Skip Repetitive Navigation Links

​​Rhode Island College junior Alexander “Crespo” Rosario performed a monologue as the Rhode Island College Gala got under way.  


“This institution has a long history in the arts, with one of the leading music, theatre and dance programs in New England,” President Frank D. Sánchez told the more than 450 attendees of the Rhode Island College Foundation’s annual Gala, held this year at Twin River Casino Event Center on April 25. 

“Not only are we being noticed at the state and regional level, but at the national level,” Sánchez said. “RIC is the first college in America to have a formal partnership with the Miranda Family Foundation, which will be investing over half a million over the next five years into arts programs at RIC.”

That investment includes a first-of-its-kind Miranda Family Scholarship to champion first-generation and underrepresented students in the performing arts.  The scholarship identifies rising juniors or seniors interested in pursuing careers in music, theater or dance and who have demonstrated strong talent.
​​​  ​Rhode Island President Frank D. Sánchez invited attendees to join him in a toast at the gala.
​Each of the five inaugural Miranda Family Foundation scholars – Alexander “Crespo” Rosario, Orlando Montalvo, Andrea Vargas, Claudius Cooper and Brandon McCrory-Joseph –  as well as the Rhode Island College Dance Company staged performances at the gala.

Rosario, a junior musical theater and dance performance major, performed first, stepping atop a prop staircase to act out a five-minute monologue titled “El Zorro,” punctuating his lines with slashes of a rapier. 

Rosario said he was especially appreciative of the evening’s theme.

“Celebrating the arts means the world to me,” he said. “It represents opening doors to the future for more people to be called to the arts. I’m hoping incoming freshmen and others can be influenced by someone like me.”

As dinner commenced, the crowd listened to performances by Miranda scholars Cooper, Montalvo and Vargas.

​​​  ​“Having taught Claudius Cooper, it’s thrilling to see his artistic evolution,” Rhode Island College Artist-in-Residence Judith Lynn Stillman said of Cooper’s gala performance.  
​​
C​ooper, a senior music major, performed an improvisation on the piano.

Describing his performance at the gala as “a dream come true,” Cooper remarked that “I still can’t believe I got the Miranda scholarship and the chance to perform at this occasion.”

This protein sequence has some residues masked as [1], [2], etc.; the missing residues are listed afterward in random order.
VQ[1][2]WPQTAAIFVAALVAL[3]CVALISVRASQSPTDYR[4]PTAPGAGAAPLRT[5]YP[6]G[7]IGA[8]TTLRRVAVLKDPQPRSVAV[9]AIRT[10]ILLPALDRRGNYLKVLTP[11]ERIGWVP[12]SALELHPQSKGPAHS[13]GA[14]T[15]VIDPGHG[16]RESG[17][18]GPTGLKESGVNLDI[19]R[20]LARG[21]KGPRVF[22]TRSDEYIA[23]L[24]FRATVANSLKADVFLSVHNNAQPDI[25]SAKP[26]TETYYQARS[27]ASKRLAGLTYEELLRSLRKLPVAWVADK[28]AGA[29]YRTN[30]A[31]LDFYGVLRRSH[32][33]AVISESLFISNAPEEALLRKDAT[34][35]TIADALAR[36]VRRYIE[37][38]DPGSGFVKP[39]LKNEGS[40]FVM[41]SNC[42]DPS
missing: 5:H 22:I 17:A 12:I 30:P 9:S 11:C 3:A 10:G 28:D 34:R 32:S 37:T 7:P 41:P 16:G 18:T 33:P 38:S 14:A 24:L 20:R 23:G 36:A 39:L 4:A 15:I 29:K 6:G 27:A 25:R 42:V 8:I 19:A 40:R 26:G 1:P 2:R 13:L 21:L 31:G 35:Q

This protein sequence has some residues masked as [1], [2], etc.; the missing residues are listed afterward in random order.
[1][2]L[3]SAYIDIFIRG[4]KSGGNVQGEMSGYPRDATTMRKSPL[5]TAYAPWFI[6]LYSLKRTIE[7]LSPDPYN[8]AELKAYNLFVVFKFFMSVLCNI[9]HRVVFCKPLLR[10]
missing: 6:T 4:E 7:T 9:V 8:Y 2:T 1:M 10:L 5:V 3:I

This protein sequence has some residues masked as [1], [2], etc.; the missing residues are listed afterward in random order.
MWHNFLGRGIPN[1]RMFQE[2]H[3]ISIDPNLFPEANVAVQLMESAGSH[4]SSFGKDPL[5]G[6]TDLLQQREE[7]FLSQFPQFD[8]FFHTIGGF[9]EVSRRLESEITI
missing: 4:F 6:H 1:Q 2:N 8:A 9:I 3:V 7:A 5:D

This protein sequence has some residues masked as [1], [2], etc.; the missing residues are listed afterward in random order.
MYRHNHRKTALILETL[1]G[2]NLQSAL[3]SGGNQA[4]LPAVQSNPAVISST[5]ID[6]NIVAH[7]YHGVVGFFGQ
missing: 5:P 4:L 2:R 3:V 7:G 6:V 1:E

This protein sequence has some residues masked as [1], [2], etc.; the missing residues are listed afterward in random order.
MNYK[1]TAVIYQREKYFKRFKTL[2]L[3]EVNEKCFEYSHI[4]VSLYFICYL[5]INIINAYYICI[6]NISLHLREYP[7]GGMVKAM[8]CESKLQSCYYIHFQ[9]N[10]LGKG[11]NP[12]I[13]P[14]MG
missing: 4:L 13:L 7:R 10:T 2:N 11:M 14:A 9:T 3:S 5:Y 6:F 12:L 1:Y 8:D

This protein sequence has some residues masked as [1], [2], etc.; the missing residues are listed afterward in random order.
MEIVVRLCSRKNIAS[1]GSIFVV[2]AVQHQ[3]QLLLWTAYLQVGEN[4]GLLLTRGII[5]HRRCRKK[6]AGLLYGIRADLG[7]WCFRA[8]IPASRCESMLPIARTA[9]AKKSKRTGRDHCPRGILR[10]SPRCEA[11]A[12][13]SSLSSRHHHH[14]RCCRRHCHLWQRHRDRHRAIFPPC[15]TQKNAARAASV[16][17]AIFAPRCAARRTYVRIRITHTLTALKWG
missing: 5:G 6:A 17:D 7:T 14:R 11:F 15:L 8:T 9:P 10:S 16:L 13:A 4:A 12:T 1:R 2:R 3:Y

​​​ ​​Accompanied by Stephen DeCesare on piano, Rhode Island College junior Orlando Montalvo delivered an operatic solo.

After singing Giuseppe Verdi’s “O figli, O figli miel…Ah! La Paterna Mano,” Montalvo, a music performance major, also gave thanks for the opportunity. 
​“I can’t believe I’m doing this,” he said. “I’m so grateful to the RIC community, the RIC Foundation and everyone involved for giving me the chance to share the stage with my friends.”

Vargas, who sang “I’m Your Man,” from the Broadway musical “Meet John Doe,” was equally gracious. 
​​​  ​Rhode Island College senior theatre major Andrea Vargas performing Broadway musical number "I'm Your Man."
“It’s a true honor to know that I was singing at the gala for people who have supported me so much over the last four years and have my best interests at heart,” she said.

Following dinner, Miranda scholar Brandon McCrory-Joseph joined other members of the Rhode Island College Dance Company on stage to perform “Home,” a work created by hip-hop choreographer and former Alvin Ailey Company dancer Rennie Harris.  
​​​ ​ ​Rhode Island College junior Brandon McCrory-Joseph, a dance major, expressed himself in "Home."
​​
Although nervous, McCrory-Joseph said after the company’s performance that it was a good release. 

“This was our fourth and last time to perform the piece, so right before we hit the stage we gathered in a circle and told each other to live it up,” he said. “We definitely had fun.”

Rhode Island College Director of Dance Angelica Cardente-Vessella said she and her colleagues "felt the gala was a wonderful opportunity for our students and the dance program to be highlighted among alumni, patrons and members of the local community. Our students are talented, professional and endlessly dedicated to the pursuit of their crafts.”
​​​  ​​Members of the Rhode Island College Dance Company offered up a captivating performance.
​The gala, hosted and organized by the RIC Foundation, raised $140,000 of which the net proceeds will support student scholarships, academic programs and research and capital improvements.
Also featured at the gala – student artwork – centerpieces on tables were ceramic works by current RIC students, under the guidance of RIC Professor of Art Craig Bachman. Other works for auction (oil paintings, sketches, watercolors, pottery) notable alumni artist Anthony Tomaselli ’76.

Sánchez thanked those who helped make the evening possible, such as alumni Mark Mancini ’90 and Pamela Mancini ’86, who served as the gala’s presenting donors. Their philanthropy continues the couple’s legacy of giving back to RIC. Last year they entrusted $200,000 to the Armand Patrucco Fund, a fund the couple started in 2001 to benefit students demonstrating similar character and commitment to Patrucco, a former history professor at Rhode Island College for 34 years.

“I couldn’t be more proud of my institution,” Mark Mancini said. “I talk about it all the time and the amazing impact it had on me.”